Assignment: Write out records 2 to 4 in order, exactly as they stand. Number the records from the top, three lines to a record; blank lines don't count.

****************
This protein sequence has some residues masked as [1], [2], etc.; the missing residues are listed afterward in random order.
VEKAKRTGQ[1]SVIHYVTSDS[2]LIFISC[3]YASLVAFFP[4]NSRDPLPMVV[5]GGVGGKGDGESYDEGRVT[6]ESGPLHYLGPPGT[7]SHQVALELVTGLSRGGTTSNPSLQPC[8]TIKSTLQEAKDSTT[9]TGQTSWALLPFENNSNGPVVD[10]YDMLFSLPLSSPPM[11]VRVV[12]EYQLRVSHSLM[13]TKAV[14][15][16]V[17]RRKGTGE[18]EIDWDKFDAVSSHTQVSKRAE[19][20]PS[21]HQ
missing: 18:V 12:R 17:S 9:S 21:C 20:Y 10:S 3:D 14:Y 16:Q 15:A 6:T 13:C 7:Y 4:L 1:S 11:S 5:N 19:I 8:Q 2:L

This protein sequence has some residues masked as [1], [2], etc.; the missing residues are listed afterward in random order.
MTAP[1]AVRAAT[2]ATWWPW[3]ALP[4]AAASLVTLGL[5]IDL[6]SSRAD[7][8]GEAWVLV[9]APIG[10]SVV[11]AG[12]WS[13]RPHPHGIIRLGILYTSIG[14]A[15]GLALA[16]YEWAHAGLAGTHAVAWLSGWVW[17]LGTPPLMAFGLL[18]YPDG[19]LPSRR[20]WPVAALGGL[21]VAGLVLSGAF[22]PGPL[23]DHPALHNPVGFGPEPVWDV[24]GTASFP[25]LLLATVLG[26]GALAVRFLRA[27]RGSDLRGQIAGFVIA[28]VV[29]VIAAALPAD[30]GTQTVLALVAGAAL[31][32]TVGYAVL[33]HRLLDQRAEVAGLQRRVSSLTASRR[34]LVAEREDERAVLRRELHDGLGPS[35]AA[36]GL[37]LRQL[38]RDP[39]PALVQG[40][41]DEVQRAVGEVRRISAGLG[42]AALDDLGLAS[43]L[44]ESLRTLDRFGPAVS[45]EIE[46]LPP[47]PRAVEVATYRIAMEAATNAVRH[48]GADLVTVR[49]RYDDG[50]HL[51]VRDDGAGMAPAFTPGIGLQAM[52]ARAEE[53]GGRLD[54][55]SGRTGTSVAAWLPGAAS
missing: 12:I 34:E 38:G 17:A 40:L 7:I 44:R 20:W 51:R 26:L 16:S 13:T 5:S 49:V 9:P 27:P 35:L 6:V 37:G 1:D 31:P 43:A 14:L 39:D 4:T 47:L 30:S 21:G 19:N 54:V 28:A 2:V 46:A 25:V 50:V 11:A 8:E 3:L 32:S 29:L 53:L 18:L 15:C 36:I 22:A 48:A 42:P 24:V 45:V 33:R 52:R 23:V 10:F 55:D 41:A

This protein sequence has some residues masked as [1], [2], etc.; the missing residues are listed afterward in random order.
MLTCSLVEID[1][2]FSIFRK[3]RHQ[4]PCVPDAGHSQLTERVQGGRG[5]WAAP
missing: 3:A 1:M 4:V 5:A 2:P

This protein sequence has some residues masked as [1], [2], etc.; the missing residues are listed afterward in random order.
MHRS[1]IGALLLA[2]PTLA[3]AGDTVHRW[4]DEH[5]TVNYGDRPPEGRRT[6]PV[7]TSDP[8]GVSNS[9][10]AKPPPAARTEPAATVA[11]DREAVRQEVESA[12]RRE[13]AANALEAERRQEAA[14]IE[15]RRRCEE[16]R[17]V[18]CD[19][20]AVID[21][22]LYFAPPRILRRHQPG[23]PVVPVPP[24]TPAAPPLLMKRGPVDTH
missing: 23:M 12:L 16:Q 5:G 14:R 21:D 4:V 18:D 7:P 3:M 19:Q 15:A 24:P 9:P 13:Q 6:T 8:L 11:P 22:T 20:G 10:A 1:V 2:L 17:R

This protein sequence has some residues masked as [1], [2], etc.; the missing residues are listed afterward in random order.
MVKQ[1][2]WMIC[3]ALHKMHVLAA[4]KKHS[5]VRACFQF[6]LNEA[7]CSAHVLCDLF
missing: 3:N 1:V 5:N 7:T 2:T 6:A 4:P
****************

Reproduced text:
This protein sequence has some residues masked as [1], [2], etc.; the missing residues are listed afterward in random order.
MTAP[1]AVRAAT[2]ATWWPW[3]ALP[4]AAASLVTLGL[5]IDL[6]SSRAD[7][8]GEAWVLV[9]APIG[10]SVV[11]AG[12]WS[13]RPHPHGIIRLGILYTSIG[14]A[15]GLALA[16]YEWAHAGLAGTHAVAWLSGWVW[17]LGTPPLMAFGLL[18]YPDG[19]LPSRR[20]WPVAALGGL[21]VAGLVLSGAF[22]PGPL[23]DHPALHNPVGFGPEPVWDV[24]GTASFP[25]LLLATVLG[26]GALAVRFLRA[27]RGSDLRGQIAGFVIA[28]VV[29]VIAAALPAD[30]GTQTVLALVAGAAL[31][32]TVGYAVL[33]HRLLDQRAEVAGLQRRVSSLTASRR[34]LVAEREDERAVLRRELHDGLGPS[35]AA[36]GL[37]LRQL[38]RDP[39]PALVQG[40][41]DEVQRAVGEVRRISAGLG[42]AALDDLGLAS[43]L[44]ESLRTLDRFGPAVS[45]EIE[46]LPP[47]PRAVEVATYRIAMEAATNAVRH[48]GADLVTVR[49]RYDDG[50]HL[51]VRDDGAGMAPAFTPGIGLQAM[52]ARAEE[53]GGRLD[54][55]SGRTGTSVAAWLPGAAS
missing: 12:I 34:E 38:G 17:A 40:L 7:I 44:R 20:W 51:R 26:L 16:S 13:T 5:S 49:V 9:P 27:P 35:L 6:V 37:G 1:D 31:P 43:A 14:L 39:D 4:T 47:L 30:S 21:G 19:N 54:V 28:A 2:V 46:A 25:V 50:V 11:A 8:E 3:L 32:S 29:L 53:L 18:L 15:C 36:I 22:A 48:A 42:P 24:V 45:V 33:R 52:R 23:V 10:F 55:D 41:A

This protein sequence has some residues masked as [1], [2], etc.; the missing residues are listed afterward in random order.
MLTCSLVEID[1][2]FSIFRK[3]RHQ[4]PCVPDAGHSQLTERVQGGRG[5]WAAP
missing: 3:A 1:M 4:V 5:A 2:P

This protein sequence has some residues masked as [1], [2], etc.; the missing residues are listed afterward in random order.
MHRS[1]IGALLLA[2]PTLA[3]AGDTVHRW[4]DEH[5]TVNYGDRPPEGRRT[6]PV[7]TSDP[8]GVSNS[9][10]AKPPPAARTEPAATVA[11]DREAVRQEVESA[12]RRE[13]AANALEAERRQEAA[14]IE[15]RRRCEE[16]R[17]V[18]CD[19][20]AVID[21][22]LYFAPPRILRRHQPG[23]PVVPVPP[24]TPAAPPLLMKRGPVDTH
missing: 23:M 12:L 16:Q 5:G 14:R 21:D 4:V 18:D 7:P 3:M 19:Q 15:A 24:P 9:P 13:Q 6:T 8:L 11:P 22:T 20:G 10:A 1:V 2:L 17:R